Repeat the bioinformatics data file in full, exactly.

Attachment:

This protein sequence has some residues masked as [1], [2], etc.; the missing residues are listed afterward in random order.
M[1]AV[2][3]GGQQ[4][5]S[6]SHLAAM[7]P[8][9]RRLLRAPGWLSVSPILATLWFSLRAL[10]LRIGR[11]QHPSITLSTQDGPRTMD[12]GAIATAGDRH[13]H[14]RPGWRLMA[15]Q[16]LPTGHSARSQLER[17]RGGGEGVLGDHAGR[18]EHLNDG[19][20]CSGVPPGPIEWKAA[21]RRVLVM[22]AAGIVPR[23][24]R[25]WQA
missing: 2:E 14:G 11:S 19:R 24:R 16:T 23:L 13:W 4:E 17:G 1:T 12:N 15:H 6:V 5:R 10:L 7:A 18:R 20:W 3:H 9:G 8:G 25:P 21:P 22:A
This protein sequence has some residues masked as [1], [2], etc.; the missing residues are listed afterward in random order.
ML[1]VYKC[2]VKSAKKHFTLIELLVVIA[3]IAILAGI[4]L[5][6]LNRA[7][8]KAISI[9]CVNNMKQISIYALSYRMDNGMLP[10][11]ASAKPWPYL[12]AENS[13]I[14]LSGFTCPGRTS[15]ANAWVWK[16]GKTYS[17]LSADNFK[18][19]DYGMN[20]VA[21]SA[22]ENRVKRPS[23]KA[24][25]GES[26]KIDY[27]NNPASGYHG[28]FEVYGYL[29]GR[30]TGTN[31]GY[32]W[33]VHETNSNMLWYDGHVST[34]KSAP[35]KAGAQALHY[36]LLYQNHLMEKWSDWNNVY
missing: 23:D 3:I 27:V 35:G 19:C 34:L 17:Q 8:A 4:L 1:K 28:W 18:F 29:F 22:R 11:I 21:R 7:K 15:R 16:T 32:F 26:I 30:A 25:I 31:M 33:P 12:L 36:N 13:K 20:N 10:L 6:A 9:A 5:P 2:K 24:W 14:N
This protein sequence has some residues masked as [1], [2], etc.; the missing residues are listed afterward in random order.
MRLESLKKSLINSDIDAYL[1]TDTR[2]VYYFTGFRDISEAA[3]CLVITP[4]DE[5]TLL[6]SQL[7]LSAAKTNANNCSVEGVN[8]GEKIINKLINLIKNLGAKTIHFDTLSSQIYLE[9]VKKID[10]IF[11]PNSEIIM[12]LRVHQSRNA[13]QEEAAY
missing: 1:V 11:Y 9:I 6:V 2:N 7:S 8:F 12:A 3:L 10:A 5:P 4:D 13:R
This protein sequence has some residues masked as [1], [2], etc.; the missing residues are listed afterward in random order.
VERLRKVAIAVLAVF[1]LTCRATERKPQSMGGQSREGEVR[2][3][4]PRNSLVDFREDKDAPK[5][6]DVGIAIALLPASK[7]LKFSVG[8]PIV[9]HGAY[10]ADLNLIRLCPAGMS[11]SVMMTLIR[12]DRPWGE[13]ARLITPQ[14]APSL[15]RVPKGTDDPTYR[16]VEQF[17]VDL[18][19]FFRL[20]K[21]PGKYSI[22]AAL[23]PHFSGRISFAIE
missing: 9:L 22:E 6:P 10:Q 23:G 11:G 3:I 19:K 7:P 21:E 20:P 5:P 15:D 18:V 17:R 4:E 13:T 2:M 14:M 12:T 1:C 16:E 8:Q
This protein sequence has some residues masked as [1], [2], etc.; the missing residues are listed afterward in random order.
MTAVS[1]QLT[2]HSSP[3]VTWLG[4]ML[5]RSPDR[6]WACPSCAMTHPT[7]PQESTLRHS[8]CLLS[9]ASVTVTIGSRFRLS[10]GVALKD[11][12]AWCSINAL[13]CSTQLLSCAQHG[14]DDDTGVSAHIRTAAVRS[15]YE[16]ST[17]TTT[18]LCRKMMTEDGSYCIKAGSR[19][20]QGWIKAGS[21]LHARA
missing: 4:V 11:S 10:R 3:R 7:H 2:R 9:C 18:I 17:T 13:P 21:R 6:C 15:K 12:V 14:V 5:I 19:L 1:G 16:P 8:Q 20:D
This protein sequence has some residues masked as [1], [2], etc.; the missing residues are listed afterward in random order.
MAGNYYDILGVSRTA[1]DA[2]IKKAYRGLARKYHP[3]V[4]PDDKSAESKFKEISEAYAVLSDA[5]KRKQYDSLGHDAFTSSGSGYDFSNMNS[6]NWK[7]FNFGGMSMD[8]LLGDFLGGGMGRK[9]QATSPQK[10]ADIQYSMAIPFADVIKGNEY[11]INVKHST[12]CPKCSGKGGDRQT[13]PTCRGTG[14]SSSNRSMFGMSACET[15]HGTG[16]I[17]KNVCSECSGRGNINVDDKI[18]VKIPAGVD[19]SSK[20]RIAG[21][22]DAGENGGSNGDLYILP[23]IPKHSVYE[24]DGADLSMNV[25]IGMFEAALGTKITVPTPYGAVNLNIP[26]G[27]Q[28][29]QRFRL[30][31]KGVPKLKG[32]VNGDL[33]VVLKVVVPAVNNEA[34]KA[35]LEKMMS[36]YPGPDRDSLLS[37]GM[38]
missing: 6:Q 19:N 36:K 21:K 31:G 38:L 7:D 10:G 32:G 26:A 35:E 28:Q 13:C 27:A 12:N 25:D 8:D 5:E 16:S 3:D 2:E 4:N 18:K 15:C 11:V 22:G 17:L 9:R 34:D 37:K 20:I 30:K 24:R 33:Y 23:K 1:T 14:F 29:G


This protein sequence has some residues masked as [1], [2], etc.; the missing residues are listed afterward in random order.
M[1]AV[2][3]GGQQ[4][5]S[6]SHLAAM[7]P[8][9]RRLLRAPGWLSVSPILATLWFSLRAL[10]LRIGR[11]QHPSITLSTQDGPRTMD[12]GAIATAGDRH[13]H[14]RPGWRLMA[15]Q[16]LPTGHSARSQLER[17]RGGGEGVLGDHAGR[18]EHLNDG[19][20]CSGVPPGPIEWKAA[21]RRVLVM[22]AAGIVPR[23][24]R[25]WQA
missing: 2:E 14:G 11:S 19:R 24:R 16:T 23:L 13:W 4:E 17:G 1:T 12:N 15:H 6:V 5:R 10:L 7:A 18:R 20:W 3:H 9:G 8:G 25:P 21:P 22:A
This protein sequence has some residues masked as [1], [2], etc.; the missing residues are listed afterward in random order.
ML[1]VYKC[2]VKSAKKHFTLIELLVVIA[3]IAILAGI[4]L[5][6]LNRA[7][8]KAISI[9]CVNNMKQISIYALSYRMDNGMLP[10][11]ASAKPWPYL[12]AENS[13]I[14]LSGFTCPGRTS[15]ANAWVWK[16]GKTYS[17]LSADNFK[18][19]DYGMN[20]VA[21]SA[22]ENRVKRPS[23]KA[24][25]GES[26]KIDY[27]NNPASGYHG[28]FEVYGYL[29]GR[30]TGTN[31]GY[32]W[33]VHETNSNMLWYDGHVST[34]KSAP[35]KAGAQALHY[36]LLYQNHLMEKWSDWNNVY
missing: 23:D 3:I 27:V 35:G 19:C 34:L 17:Q 8:A 4:L 1:K 28:W 18:F 29:F 22:R 11:I 21:R 7:K 15:R 16:T 32:F 26:I 30:A 25:I 31:M 33:P 12:L 36:N 13:K 20:N 10:L 6:A 9:A 5:P 2:K 24:W 14:N
This protein sequence has some residues masked as [1], [2], etc.; the missing residues are listed afterward in random order.
MRLESLKKSLINSDIDAYL[1]TDTR[2]VYYFTGFRDISEAA[3]CLVITP[4]DE[5]TLL[6]SQL[7]LSAAKTNANNCSVEGVN[8]GEKIINKLINLIKNLGAKTIHFDTLSSQIYLE[9]VKKID[10]IF[11]PNSEIIM[12]LRVHQSRNA[13]QEEAAY
missing: 1:V 11:Y 9:I 6:V 2:N 7:S 8:F 12:A 3:L 10:A 5:P 4:D 13:R
This protein sequence has some residues masked as [1], [2], etc.; the missing residues are listed afterward in random order.
VERLRKVAIAVLAVF[1]LTCRATERKPQSMGGQSREGEVR[2][3][4]PRNSLVDFREDKDAPK[5][6]DVGIAIALLPASK[7]LKFSVG[8]PIV[9]HGAY[10]ADLNLIRLCPAGMS[11]SVMMTLIR[12]DRPWGE[13]ARLITPQ[14]APSL[15]RVPKGTDDPTYR[16]VEQF[17]VDL[18][19]FFRL[20]K[21]PGKYSI[22]AAL[23]PHFSGRISFAIE
missing: 9:L 22:E 6:P 10:Q 23:G 11:G 3:I 19:K 7:P 21:E 20:P 5:P 15:D 18:V 17:R 4:E 13:T 2:M 14:M 12:T 1:C 16:E 8:Q
This protein sequence has some residues masked as [1], [2], etc.; the missing residues are listed afterward in random order.
MTAVS[1]QLT[2]HSSP[3]VTWLG[4]ML[5]RSPDR[6]WACPSCAMTHPT[7]PQESTLRHS[8]CLLS[9]ASVTVTIGSRFRLS[10]GVALKD[11][12]AWCSINAL[13]CSTQLLSCAQHG[14]DDDTGVSAHIRTAAVRS[15]YE[16]ST[17]TTT[18]LCRKMMTEDGSYCIKAGSR[19][20]QGWIKAGS[21]LHARA
missing: 4:V 11:S 10:R 3:R 7:H 2:R 9:C 18:I 17:T 13:P 21:R 6:C 15:K 12:V 14:V 5:I 19:L 1:G 16:P 8:Q 20:D
This protein sequence has some residues masked as [1], [2], etc.; the missing residues are listed afterward in random order.
MAGNYYDILGVSRTA[1]DA[2]IKKAYRGLARKYHP[3]V[4]PDDKSAESKFKEISEAYAVLSDA[5]KRKQYDSLGHDAFTSSGSGYDFSNMNS[6]NWK[7]FNFGGMSMD[8]LLGDFLGGGMGRK[9]QATSPQK[10]ADIQYSMAIPFADVIKGNEY[11]INVKHST[12]CPKCSGKGGDRQT[13]PTCRGTG[14]SSSNRSMFGMSACET[15]HGTG[16]I[17]KNVCSECSGRGNINVDDKI[18]VKIPAGVD[19]SSK[20]RIAG[21][22]DAGENGGSNGDLYILP[23]IPKHSVYE[24]DGADLSMNV[25]IGMFEAALGTKITVPTPYGAVNLNIP[26]G[27]Q[28][29]QRFRL[30][31]KGVPKLKG[32]VNGDL[33]VVLKVVVPAVNNEA[34]KA[35]LEKMMS[36]YPGPDRDSLLS[37]GM[38]
missing: 6:Q 19:N 36:K 21:K 31:G 38:L 7:D 10:G 32:G 26:A 35:E 28:Q 13:C 27:A 12:N 25:D 8:D 5:E 16:S 3:D 2:E 4:N 18:K 15:C 11:V 22:G 17:L 9:R 34:D 37:K 20:I 30:K 24:R 33:Y 23:K 1:T 14:F 29:G